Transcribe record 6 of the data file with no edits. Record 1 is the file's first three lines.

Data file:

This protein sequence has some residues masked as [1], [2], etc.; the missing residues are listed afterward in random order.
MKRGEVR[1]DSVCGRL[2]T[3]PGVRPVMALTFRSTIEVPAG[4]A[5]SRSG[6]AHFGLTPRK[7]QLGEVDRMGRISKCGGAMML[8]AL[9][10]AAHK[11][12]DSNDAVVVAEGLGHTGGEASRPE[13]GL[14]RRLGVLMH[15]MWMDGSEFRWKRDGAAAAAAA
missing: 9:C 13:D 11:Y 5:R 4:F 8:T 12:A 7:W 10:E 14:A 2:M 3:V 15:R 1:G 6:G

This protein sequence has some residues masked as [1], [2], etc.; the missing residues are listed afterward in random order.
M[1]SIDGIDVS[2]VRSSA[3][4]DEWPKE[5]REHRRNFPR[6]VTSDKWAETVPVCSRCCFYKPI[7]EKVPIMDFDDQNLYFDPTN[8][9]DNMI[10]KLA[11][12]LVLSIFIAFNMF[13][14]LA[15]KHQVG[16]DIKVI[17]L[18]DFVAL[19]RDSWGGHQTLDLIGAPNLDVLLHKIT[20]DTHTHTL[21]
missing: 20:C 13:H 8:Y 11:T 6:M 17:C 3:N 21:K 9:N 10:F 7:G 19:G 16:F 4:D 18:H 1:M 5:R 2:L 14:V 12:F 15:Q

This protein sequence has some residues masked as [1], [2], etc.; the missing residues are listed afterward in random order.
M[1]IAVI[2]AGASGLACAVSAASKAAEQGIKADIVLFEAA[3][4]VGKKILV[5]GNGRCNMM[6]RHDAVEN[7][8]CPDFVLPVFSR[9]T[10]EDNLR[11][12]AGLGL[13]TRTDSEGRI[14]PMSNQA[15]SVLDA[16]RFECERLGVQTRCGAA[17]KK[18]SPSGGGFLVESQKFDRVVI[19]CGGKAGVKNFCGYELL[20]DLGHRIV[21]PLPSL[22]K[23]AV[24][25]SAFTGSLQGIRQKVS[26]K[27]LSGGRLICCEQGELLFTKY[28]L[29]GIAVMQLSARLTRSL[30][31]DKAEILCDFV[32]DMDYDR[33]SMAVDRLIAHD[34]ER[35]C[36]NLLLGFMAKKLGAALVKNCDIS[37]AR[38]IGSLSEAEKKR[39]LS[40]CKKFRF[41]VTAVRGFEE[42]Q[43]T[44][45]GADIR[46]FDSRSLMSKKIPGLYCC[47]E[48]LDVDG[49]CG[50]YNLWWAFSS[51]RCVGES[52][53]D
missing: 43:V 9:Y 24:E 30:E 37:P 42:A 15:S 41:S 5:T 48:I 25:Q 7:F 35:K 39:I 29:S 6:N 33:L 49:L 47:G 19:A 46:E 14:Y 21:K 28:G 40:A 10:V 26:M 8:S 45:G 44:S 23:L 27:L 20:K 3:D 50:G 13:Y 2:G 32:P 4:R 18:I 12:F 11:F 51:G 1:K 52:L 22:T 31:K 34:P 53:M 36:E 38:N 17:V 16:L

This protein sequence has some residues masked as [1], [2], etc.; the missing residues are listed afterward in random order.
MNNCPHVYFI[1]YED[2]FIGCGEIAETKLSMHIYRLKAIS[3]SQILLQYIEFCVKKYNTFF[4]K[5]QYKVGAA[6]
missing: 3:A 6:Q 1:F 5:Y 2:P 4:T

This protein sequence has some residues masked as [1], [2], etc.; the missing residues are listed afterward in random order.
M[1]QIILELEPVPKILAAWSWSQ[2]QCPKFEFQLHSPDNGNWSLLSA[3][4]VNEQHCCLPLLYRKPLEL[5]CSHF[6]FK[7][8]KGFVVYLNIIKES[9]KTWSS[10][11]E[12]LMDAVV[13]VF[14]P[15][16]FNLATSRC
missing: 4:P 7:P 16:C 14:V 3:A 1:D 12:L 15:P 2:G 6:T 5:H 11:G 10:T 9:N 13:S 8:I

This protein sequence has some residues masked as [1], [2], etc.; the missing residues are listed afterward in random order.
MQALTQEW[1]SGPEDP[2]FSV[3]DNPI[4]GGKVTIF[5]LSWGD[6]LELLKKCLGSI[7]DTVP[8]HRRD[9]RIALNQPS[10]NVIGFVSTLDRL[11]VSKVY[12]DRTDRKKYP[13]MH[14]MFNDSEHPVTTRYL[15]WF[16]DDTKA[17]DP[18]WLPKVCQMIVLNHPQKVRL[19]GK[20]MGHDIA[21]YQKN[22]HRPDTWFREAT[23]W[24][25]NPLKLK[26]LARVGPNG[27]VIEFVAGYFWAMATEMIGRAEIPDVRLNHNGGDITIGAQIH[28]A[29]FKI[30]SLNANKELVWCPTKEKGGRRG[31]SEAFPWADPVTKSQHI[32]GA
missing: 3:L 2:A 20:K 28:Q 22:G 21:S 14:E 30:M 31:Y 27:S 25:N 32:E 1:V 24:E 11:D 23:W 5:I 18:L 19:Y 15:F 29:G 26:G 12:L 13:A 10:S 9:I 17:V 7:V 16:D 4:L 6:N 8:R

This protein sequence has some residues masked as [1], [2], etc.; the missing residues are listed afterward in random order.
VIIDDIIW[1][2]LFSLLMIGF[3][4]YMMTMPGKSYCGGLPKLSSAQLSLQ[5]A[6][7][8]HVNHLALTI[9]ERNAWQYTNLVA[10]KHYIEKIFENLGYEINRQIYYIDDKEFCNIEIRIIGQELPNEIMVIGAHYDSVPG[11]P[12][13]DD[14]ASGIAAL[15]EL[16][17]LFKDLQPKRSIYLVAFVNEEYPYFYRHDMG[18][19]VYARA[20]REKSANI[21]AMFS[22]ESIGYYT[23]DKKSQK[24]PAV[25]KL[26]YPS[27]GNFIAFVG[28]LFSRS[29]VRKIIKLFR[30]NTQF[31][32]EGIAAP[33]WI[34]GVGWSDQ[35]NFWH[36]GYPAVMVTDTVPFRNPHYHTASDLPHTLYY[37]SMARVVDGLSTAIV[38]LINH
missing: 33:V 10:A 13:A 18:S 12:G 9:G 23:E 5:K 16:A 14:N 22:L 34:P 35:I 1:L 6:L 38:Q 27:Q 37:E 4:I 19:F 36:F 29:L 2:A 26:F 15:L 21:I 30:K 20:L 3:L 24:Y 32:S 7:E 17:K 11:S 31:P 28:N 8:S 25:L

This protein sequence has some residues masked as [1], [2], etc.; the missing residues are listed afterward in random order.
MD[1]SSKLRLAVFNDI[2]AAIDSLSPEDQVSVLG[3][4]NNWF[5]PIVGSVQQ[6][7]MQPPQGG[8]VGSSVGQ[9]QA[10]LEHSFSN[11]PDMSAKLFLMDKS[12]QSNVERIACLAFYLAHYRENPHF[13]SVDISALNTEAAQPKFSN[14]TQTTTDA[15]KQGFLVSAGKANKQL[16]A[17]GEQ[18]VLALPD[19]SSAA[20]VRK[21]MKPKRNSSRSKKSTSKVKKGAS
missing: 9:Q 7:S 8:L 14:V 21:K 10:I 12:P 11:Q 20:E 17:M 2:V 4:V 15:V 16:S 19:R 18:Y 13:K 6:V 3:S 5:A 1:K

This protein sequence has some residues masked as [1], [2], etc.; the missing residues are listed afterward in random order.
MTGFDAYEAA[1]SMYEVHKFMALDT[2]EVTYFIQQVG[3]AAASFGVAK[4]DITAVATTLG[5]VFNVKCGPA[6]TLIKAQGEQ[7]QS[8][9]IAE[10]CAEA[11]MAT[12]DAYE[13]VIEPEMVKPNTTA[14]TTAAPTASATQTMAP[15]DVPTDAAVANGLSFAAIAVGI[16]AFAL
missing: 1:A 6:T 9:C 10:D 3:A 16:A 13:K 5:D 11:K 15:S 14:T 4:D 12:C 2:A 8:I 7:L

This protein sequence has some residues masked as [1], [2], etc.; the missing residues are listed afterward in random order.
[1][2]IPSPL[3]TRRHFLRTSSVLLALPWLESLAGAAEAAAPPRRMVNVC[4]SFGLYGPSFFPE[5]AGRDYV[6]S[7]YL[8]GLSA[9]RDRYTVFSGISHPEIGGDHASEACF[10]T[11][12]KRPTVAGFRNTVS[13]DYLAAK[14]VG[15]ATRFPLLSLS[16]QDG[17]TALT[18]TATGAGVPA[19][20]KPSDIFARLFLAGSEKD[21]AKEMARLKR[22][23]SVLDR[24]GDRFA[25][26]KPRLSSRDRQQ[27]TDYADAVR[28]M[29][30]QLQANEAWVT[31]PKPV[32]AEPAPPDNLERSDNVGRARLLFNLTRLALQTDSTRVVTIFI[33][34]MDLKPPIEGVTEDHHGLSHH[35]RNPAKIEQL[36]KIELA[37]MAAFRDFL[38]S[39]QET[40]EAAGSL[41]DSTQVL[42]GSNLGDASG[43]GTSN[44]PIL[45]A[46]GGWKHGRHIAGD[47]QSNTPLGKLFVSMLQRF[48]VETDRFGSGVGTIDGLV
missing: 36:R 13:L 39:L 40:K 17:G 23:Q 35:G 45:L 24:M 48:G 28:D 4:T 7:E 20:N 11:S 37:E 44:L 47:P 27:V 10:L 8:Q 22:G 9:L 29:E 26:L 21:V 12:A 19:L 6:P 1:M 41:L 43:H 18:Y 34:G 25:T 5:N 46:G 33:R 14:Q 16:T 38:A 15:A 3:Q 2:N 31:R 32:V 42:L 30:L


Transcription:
This protein sequence has some residues masked as [1], [2], etc.; the missing residues are listed afterward in random order.
MQALTQEW[1]SGPEDP[2]FSV[3]DNPI[4]GGKVTIF[5]LSWGD[6]LELLKKCLGSI[7]DTVP[8]HRRD[9]RIALNQPS[10]NVIGFVSTLDRL[11]VSKVY[12]DRTDRKKYP[13]MH[14]MFNDSEHPVTTRYL[15]WF[16]DDTKA[17]DP[18]WLPKVCQMIVLNHPQKVRL[19]GK[20]MGHDIA[21]YQKN[22]HRPDTWFREAT[23]W[24][25]NPLKLK[26]LARVGPNG[27]VIEFVAGYFWAMATEMIGRAEIPDVRLNHNGGDITIGAQIH[28]A[29]FKI[30]SLNANKELVWCPTKEKGGRRG[31]SEAFPWADPVTKSQHI[32]GA
missing: 3:L 2:A 20:K 28:Q 22:G 21:S 14:E 30:M 31:Y 27:S 25:N 32:E 1:V 24:E 11:D 23:W 5:I 18:L 19:Y 15:F 29:G 26:G 12:L 13:A 10:S 9:I 17:V 7:V 16:D 4:L 6:N 8:R